The opinion of the court was delivered by: B. Lynn Winmill Chief Judge United States District Court
MEMORANDUM DECISION AND ORDER
The Court has before it the State's motion to modify or clarify the Court's injunction issued on February 26, 2012. The Court heard oral argument on June 7, 2012, and took the motion under advisement. For the reasons set forth below the Court will grant the State's motion. Occupy Boise shall be allowed to maintain its symbolic tent city in accordance with the Court's February 26, 2012 injunction. But it shall temporarily vacate the grounds to allow the Idaho Department of Administration access so it may assess the damage and develop and implement a rehabilitation plan. Once that is completed, Occupy Boise shall be allowed to return to the Annex grounds subject to the routine grounds maintenance schedule.*fn1
In November 2011, Occupy Boise, in solidarity with the Occupy Wall Street movement, erected a tent city on the Capitol Annex grounds to protest income inequality. Occupy Boise placed the tent city on a public plaza in direct view of the Idaho Statehouse, the Idaho Supreme Court building, and other nearby government buildings. As part of their protest, Occupy Boise participants camped on the Annex grounds round-the-clock -- cooking, eating, and sleeping there.
On February 21, 2012, Governor Otter signed into law a bill banning camping on state grounds and issued a directive requiring Occupy Boise to remove the symbolic tent city from the Capitol Annex grounds by 5 p.m. on February 27, 2012. Occupy Boise moved to enjoin enforcement of the no-camping statutes and the Governor's edict directing the occupants to permanently vacate the site.
On February 26, 2012, the Court entered a decision enjoining the state from removing the symbolic tent city but denying Occupy Boise's request to enjoin the ban on camping. Since the Court entered the preliminary injunction, Occupy Boise participants no longer camp on the grounds, but the symbolic tent city remains.
According to the Department of Administration, which manages the Capital mall grounds, Occupy Boise's continued round-the-clock presence at the Annex prevents it from conducting seasonal maintenance. Between mid-March and November each year, each property within the mall area is usually mowed once a week. Id. ¶ 6. The Department mows the Capitol Annex on Wednesdays, weather permitting. Id. ¶ 6. Before mowing any area, the groundskeeper visually inspects the grounds for debris, as foreign objects can create significant safety hazards and damage the mowers. Id. ¶ 7.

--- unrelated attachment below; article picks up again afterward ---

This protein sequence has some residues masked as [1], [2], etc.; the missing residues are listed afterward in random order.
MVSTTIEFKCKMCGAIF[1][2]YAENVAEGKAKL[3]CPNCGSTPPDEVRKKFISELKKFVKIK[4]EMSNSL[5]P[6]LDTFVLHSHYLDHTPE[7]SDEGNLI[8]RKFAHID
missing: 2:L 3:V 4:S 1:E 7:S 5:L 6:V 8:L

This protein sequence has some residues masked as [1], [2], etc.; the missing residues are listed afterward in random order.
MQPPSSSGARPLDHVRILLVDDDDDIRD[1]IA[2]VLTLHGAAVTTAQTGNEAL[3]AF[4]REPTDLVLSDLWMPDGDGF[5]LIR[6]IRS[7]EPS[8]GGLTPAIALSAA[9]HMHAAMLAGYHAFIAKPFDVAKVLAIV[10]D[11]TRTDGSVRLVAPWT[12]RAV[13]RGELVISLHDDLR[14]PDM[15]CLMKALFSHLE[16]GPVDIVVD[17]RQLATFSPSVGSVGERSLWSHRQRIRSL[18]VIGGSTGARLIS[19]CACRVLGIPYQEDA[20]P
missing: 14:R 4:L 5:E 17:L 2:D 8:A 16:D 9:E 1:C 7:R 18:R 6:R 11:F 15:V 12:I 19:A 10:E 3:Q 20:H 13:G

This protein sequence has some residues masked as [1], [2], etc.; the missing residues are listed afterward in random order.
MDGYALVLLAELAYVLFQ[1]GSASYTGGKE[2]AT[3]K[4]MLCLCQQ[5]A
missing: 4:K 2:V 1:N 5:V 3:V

In addition to weekly mowing, seasonal maintenance of the grounds includes regular watering. The Department has installed "an Acclima-brand moisture sensor system" to water the grassy areas in the Capitol mall. Id. ¶ 8. The system "senses the amount of water in the soil and automatically waters based on the soil moisture content." Id. The system saves the State money because it uses less water. Id. The Department has set up the watering system so that it waters in the night or early morning hours -- typically between 7:00 pm and 7:30 am. Id. ¶ 9. The Department has determined "this is the best time to block for watering and allows all zones to perform a complete cycle." Id. If grass areas are covered by tents or tarps, they will not receive adequate water. Id. The tarps or tents could also obstruct the sprinkler heads, which are of the "pop-up" variety; if not allowed to pop up, the sprinkler heads may be damaged or may flood the immediate areas. Id.
There are other maintenance needs on the Capitol mall. Id. ¶ 10. As part of seasonal maintenance, the Department fertilizes several times between March and November. Id. It also aerates the ground during the spring, and it must repair sprinkler heads from time to time. Id.
Because grass must be free of debris and other obstructions to be mowed, the Department needs Occupy Boise to remove its encampment every Wednesday to allow for weekly mowing. Likewise, because grass cannot be properly watered if covered by tents or tarps, the Department needs Occupy Boise to remove the encampment every night for watering. The Department may also require Occupy Boise to remove portions of the encampment to address other maintenance needs that arise from time to time.
Along with needed unobstructed access for routine maintenance, the Department asks Occupy Boise to clear the area so the Department may assess the "significant damage" to the grounds caused by the tent city and to develop and execute a rehabilitation plan. Id. ¶¶ 11-15. The Department regularly assesses the condition of the Capitol mall grounds. Id ¶ 13. Ric Johnston, the Facilities Services Manager in charge of overseeing management of the mall grounds, states that the presence of the Occupy Boise tents and structures has hampered his complete assessment of the grounds. Id. But from what he has observed, he predicts that the Department will need to re-seed or re-sod (or both) approximately 10,000 to 25,000 square feet of grass. Id.
At oral argument, counsel for the State clarified that the Department would need one week to assess the damage and an additional seven weeks to develop and implement a rehabilitation plan. If allowed, this would require Occupy Boise to vacate the Capitol Annex for eight weeks.
To accommodate these needs for repairs and maintenance, the State asks the Court to modify or clarify the injunction to allow the state unobstructed access to the Capitol Annex grounds to conduct repairs and routine maintenance. If the Court denies the motion to modify the injunction, the State requests that Occupy Boise post a bond of $10,000 to cover the costs of repairs ...